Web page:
Radical tourism is no different from sex tourism. In both the political and the coital, the inhabitants of the rich world go to the poor to find the thrills no one will give them at home.
Western men and women with nothing to recommend them except their wealth escape their sexless lives and buy prostitutes, who are not like those indifferent boys and girls who pass them in the street. They will play their part and pretend for a few hours or days to find the westerners sexually desirable. Sex tourist guides, in print and online, feed visitors’ illusions. In the Caribbean, readers are told that prostitutes aren’t prostitutes, just “nice” girls looking for a good time. In Thailand, bar girls aren’t exploited but engaged in a “fair trade”.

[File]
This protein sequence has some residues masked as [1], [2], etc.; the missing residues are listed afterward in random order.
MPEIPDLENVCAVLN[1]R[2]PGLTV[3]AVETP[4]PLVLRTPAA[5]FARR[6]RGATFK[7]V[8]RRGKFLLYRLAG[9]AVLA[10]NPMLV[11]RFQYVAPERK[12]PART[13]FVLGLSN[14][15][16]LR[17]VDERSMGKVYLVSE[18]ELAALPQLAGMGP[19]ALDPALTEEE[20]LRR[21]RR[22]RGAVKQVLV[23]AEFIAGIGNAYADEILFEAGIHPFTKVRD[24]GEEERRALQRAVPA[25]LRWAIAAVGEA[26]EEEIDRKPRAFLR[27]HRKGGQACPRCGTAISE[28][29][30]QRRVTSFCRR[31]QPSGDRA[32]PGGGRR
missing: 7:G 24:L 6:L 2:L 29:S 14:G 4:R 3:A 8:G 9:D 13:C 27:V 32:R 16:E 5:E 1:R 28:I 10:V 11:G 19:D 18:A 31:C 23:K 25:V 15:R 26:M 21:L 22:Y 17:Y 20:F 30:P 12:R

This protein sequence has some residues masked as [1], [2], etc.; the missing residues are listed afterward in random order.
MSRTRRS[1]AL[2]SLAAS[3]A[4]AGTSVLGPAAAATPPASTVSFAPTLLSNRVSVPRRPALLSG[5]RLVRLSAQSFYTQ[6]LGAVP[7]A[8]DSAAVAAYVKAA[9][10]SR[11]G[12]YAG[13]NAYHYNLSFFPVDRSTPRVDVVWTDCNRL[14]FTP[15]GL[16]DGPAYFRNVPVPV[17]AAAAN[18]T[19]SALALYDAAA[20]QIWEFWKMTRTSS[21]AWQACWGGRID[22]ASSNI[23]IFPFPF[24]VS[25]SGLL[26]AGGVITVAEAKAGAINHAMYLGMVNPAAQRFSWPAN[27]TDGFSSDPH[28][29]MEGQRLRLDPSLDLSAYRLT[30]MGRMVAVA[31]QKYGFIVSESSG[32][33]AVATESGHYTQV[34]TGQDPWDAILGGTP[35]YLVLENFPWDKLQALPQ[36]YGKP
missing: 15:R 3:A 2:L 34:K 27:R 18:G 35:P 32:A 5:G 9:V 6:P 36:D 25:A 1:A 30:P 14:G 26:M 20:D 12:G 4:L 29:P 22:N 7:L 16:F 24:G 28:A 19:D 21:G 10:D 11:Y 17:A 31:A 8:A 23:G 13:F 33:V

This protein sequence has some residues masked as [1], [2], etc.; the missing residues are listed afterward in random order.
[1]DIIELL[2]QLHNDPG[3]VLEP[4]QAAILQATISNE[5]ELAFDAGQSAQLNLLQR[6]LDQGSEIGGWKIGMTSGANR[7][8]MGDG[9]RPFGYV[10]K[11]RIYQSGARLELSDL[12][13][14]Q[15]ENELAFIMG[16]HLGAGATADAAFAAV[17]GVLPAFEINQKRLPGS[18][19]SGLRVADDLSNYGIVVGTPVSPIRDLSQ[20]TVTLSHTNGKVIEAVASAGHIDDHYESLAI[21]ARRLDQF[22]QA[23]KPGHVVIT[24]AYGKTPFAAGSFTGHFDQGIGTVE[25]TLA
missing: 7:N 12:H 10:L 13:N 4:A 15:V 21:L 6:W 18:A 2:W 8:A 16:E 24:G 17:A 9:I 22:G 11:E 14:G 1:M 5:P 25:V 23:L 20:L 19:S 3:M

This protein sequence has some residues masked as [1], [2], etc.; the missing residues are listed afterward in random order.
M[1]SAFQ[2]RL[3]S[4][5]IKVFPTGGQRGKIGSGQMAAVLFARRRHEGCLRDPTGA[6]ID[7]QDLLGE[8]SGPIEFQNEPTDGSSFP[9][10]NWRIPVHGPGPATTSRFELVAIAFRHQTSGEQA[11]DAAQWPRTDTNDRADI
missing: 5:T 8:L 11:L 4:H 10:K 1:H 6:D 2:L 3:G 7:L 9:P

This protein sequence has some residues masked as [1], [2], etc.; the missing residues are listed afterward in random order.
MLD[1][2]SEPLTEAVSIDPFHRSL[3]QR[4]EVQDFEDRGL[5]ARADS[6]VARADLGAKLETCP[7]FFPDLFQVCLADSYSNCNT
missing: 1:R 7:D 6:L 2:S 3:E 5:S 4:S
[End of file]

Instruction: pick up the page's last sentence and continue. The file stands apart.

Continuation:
Pleasures sated, the tourists fly away from the poverty and the corruption. The lies they have lived and paid others to live on their behalf don’t bother them. They never noticed human trafficking in Thailand or chronic poverty in the Dominican Republic.
For their part, political tourists are stuck in a sexless marriage to a Britain that offers them no excitement. The proletariat has refused their entreaties to revolt. Their radical fantasies are never fulfilled. So they, too, scour the world. For years, the top radical tourist destination, the political equivalent of the Pattaya Beach brothel, has been Chavista Venezuela. Hollywood stars, the leaders of the British Labour party and Spanish “popular resistance”, and every half-baked pseudo-left intellectual from Noam Chomsky to John Pilger has engaged in a left orientalism as they wallowed in “the other’s” exotic delights.